I'm looking for a good font to use on a small display (lower than 200x200px). The screen is black and white only, so I can't use anti-aliasing.

I use several font sizes (between 14px and 24px), lower case and upper case, and Gimp 2.8 to render the font. It's better if it is not a monospaced font.

What font is more suitable for my purpose?

  • If that matters, I use Gimp to render the font and generate bitmap for each character, then each bitmap is encoded is a C source file. Jul 29, 2016 at 6:53
  • To illustrate the problem with my current font, see the bad rendering of the small characters : here. Jul 29, 2016 at 7:59
  • 1
    You can edit your question to add more information and images at any time. If you want to know more about the site check the help center.
    – Luciano
    Jul 29, 2016 at 8:57
  • Since you're making bitmaps anyway, what about manually modifying problematic characters by hand? Jul 29, 2016 at 13:20
  • I could do that, but 26 characters x 2 cases x 3 font sizes too check can be laborious. I would prefer a clean and automated process. I did manually edit some special characters, like . Jul 29, 2016 at 14:39

3 Answers 3


My approach would be to look at pixel fonts


The problem you will have is that on a pixel font you can not controll diferent sizes, either you have for example a font of 10 px and that is it. You probably can not have it as other size.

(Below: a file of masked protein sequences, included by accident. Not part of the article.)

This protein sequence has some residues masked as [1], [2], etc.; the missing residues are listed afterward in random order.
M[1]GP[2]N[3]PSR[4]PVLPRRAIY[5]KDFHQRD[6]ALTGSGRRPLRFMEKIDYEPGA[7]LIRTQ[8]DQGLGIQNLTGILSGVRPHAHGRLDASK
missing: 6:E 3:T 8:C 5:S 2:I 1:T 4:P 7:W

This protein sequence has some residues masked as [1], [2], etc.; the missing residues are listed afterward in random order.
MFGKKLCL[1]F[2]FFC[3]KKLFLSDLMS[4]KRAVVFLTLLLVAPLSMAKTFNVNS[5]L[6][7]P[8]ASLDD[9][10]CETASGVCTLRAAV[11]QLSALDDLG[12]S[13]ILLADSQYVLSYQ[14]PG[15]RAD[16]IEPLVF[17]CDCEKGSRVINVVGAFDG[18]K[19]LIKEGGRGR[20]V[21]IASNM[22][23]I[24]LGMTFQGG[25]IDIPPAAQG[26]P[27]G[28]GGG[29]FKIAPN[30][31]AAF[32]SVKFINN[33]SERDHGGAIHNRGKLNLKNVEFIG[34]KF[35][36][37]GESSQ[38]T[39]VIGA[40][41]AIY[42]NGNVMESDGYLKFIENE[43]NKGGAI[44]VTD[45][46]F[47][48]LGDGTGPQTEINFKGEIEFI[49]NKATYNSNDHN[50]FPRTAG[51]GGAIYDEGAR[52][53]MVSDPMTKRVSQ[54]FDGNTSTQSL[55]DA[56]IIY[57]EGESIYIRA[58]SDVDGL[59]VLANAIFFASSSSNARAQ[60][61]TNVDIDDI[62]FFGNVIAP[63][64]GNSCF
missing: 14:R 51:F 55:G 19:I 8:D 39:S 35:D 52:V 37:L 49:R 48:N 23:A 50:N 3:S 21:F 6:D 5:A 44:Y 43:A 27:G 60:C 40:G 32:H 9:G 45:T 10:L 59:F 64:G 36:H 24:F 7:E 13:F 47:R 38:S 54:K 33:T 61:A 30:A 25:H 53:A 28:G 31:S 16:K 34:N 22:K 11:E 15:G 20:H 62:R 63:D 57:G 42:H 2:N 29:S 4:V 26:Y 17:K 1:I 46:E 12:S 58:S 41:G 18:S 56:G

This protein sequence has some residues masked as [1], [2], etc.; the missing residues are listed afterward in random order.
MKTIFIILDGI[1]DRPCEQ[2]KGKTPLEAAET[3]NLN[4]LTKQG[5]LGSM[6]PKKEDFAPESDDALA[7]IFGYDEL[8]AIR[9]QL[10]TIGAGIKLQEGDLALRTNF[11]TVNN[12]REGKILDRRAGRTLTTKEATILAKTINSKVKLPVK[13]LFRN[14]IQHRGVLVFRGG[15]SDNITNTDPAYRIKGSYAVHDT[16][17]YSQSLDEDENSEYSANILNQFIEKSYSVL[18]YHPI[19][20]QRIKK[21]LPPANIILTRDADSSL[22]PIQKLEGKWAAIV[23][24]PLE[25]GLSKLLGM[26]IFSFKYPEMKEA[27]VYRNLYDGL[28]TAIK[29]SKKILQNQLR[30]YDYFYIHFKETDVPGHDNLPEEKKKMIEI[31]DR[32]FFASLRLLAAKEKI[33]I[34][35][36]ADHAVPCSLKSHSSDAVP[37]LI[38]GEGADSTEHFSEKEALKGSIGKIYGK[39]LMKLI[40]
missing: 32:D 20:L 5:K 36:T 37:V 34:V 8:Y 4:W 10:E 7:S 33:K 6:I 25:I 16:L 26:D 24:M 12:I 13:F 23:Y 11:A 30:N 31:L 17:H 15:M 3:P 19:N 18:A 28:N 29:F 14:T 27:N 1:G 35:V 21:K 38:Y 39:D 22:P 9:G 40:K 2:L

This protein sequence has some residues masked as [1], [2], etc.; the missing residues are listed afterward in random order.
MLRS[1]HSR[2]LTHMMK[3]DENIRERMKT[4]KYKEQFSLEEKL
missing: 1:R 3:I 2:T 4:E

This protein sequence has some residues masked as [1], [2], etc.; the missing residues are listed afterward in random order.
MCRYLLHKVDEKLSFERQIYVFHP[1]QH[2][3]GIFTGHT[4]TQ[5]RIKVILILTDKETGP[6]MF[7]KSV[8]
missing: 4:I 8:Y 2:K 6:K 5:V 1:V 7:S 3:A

But a cool work around would be to use Gimp, but to use a text editor. For example, Notepad++, and then configure your working font there. Settings > Style

I use a lot Verdana and it looks nice at 11px but counting the descendants will be around 16px then make a screen capture.

Another font that was designed for screen, before the sub-pixel era was Tahoma, and probably Calibri. Take a look at the Classical "Web safe" fonts.

If you can get your hands on a computer that runs Windows XP you can make faster tests, because it has not the Clear Type feature, so the text will be plain black on white.

Another good option is the System font. Look for it inside your "Font" folder. It is not a true type font. Is a pixel font actually. And has some pre-defined sizes that work well.


To build on the other answers, a font should be chosen for the particular purpose it's needed for.

What I mean is, a lingerie ad would use a different font than a security company mailer.

The font should complement and support the objective of the message.

  • 1
    I'm open to criticism. Why was my answer voted down? Please teach me.
    – DocPixel
    Aug 5, 2016 at 17:47
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    Your answer is quite generic and vague; the question is very specific. You're not answering what's being asked.
    – Luciano
    Sep 24, 2018 at 8:32

Liberation Mono works pretty well for this.

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    Can you edit to expand your answer to explain a bit more? Why do you think this is a good font for that?
    – Luciano
    Sep 24, 2018 at 8:30

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